- Low latency solutions are mostly available by specs on CMAF.
- HLS CMAF is widely supported on all players/devices.
Today more than 80% of the live channels available on Zee5 are served through HLS CMAF.
Fine Tuning Encoding Parameters
The next and most important aspect of optimization was fine-tuning encoder parameters. We have fine-tuned mostly the following parameters
- Standardizing profiles and levels for different resolutions across all channels.
- Fine-tuning bit rate and QVBR level (QVBR settings are specific to AWS encoders)
- GOP length
- Positioning and frequency of open GOPs vis-a-vis closed GOP.
These changes made significant changes in bit rates for generated variants across all channels (more on this in the Results section) at absolutely no perceptual loss of AV experience!
Results for Live OTT Streaming
Reduction of Bandwidth Usage
For live, generated ABR variants pertaining to live channels from Noida (a city near New Delhi) data centre is pushed to the AWS Mumbai data centre over an MPLS, and then over Direct Connect it enters to AWS cloud. Please see below the Cloudwatch graph depicting the drop in bandwidth usage on the Direct Connect side.
As can be seen, the average usage has come down from 500 Mbps to around 370 Mbps, which is about a 25% reduction in bandwidth.
The same can be seen in the MPLS partner’s metrics in the diagram below.
Improvements Observed on Live OTT End-User Experience
We measure improvements in the end-user experience with Conviva Metrics. Some of the metrics that clearly depict end-user experience and we focus are –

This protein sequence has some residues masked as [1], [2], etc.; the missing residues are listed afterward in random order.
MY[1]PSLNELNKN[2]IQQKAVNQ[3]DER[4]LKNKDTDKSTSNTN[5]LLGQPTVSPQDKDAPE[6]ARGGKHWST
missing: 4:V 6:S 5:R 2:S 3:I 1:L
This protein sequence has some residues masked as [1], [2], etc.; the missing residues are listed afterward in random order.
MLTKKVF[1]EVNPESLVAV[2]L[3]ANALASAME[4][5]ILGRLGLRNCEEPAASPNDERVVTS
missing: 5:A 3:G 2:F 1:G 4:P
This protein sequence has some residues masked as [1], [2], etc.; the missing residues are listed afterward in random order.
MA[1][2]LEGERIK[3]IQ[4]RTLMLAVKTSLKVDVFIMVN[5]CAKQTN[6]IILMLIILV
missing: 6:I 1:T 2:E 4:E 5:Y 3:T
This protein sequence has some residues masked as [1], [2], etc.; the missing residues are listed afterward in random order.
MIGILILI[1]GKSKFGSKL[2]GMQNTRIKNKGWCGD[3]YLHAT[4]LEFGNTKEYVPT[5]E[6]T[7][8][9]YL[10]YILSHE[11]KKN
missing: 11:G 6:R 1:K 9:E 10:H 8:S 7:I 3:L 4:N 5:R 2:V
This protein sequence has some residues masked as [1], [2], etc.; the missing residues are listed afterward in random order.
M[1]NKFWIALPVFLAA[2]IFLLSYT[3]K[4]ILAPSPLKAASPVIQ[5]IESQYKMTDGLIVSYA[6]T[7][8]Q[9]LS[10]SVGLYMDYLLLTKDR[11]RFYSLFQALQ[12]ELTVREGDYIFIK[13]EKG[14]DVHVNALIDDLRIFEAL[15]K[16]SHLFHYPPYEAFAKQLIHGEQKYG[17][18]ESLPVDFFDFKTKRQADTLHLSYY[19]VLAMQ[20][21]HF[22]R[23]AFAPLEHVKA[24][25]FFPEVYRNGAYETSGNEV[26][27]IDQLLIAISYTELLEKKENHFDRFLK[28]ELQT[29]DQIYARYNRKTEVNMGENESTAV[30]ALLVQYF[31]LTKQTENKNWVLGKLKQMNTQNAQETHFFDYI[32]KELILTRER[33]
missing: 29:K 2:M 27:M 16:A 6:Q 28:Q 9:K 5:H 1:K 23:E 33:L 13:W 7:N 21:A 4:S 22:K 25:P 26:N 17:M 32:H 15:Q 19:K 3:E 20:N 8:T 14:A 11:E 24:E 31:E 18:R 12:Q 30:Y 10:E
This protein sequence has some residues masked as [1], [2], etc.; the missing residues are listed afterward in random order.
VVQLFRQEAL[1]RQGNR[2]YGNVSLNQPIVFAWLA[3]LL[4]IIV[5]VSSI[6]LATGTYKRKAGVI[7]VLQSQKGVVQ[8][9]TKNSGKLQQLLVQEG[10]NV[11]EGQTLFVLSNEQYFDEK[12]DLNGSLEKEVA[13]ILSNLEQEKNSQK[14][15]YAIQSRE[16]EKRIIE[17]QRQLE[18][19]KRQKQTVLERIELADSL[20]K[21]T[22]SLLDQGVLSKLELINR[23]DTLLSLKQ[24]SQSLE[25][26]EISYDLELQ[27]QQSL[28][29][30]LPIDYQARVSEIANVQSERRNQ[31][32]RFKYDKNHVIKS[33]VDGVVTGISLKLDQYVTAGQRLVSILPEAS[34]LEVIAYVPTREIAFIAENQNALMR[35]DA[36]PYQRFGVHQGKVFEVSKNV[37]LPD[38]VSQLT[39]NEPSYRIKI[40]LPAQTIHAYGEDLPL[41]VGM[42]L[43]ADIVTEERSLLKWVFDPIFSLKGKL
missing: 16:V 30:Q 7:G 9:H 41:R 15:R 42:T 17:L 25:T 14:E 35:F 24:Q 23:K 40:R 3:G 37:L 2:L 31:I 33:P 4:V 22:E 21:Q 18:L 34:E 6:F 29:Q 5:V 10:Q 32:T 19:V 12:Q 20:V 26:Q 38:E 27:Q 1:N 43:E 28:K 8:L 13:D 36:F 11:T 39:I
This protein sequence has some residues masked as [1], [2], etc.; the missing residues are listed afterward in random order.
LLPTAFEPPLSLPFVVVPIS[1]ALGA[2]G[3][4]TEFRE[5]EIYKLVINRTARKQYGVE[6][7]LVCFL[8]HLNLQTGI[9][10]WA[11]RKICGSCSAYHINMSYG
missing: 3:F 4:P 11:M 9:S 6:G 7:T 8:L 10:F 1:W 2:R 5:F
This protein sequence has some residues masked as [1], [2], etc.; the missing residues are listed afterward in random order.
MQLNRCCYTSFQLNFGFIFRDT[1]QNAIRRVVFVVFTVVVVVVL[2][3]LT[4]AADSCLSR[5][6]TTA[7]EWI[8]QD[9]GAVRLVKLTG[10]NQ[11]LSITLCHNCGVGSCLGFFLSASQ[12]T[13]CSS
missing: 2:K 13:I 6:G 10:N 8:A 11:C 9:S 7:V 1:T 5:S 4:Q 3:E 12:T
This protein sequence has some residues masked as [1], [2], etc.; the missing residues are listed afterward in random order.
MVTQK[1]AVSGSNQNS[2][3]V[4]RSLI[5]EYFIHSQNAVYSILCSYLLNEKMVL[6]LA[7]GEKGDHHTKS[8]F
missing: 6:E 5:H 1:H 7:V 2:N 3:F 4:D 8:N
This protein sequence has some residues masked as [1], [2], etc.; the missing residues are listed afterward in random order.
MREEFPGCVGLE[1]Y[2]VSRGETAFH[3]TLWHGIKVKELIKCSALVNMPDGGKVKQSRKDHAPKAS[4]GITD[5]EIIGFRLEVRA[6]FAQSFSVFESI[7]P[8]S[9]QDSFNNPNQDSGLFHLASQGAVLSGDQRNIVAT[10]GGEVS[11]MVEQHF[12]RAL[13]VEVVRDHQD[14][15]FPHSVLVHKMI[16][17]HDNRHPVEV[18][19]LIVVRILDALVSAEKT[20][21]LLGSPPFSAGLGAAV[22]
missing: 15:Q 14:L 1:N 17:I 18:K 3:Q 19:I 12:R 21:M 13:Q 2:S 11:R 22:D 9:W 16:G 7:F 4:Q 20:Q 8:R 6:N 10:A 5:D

- Rebuffering Ratio —> Measurement of buffering encountered by end users
- Video Start time —> Time to see first video frame from initiation of user action (i.e. channel change time in this case). Conviva includes pre-roll ad start time as part of the video start time.
- Average bit rate —> Average bit rate consumed by end users has a direct bearing on CDN cost.
- Exit before video start —> Measure of playability of content.
- Play success percentage → Ratio of attempts to play and successful plays
- Streaming Performance Index —> It is a measurement of user experience provided by Conviva.
The following table depicts the improvements on the aforementioned key parameters (we started making changes in the last week of May and ended in mid-June).
|Date Range||Rebuffering Ratio||Video Start Time*||Average Bit rate||Exit Before Video Start||Play Success Percentage||Streaming Performance Index|
|1st January to 31st March, 2023||0.325%||5.02 seconds||3.36 Mbps||9.78%||88.2%||77.2|
|1st April to 30th April, 2023||0.237%||4.07 seconds||3.34 Mbps||9.73%||87.8%||82.2|
|1st May to 31st May, 2023||0.228%||3.96 seconds||3.27 Mbps||9.58%||88.6%||82.1|
|1st June to 30th June, 2023||0.189%||4 seconds||3.12 Mbps||8.18%||89.9%||86|
The average bit rate in the first two weeks of July stands at 2.76 Mbps!
Rahul Banerjee is a Principal Engineer at Zee5. In his current role, he is spearheading continuous AV experience improvement for end users. Prior to working at Zee5, Rahul filed a patent on optimizing I-frame delivery in ABR content and is the author of multiple published papers.
Previously, Rahul worked at Synamedia/CISCO/NDS, Marvell Semiconductor, and LSI Logic.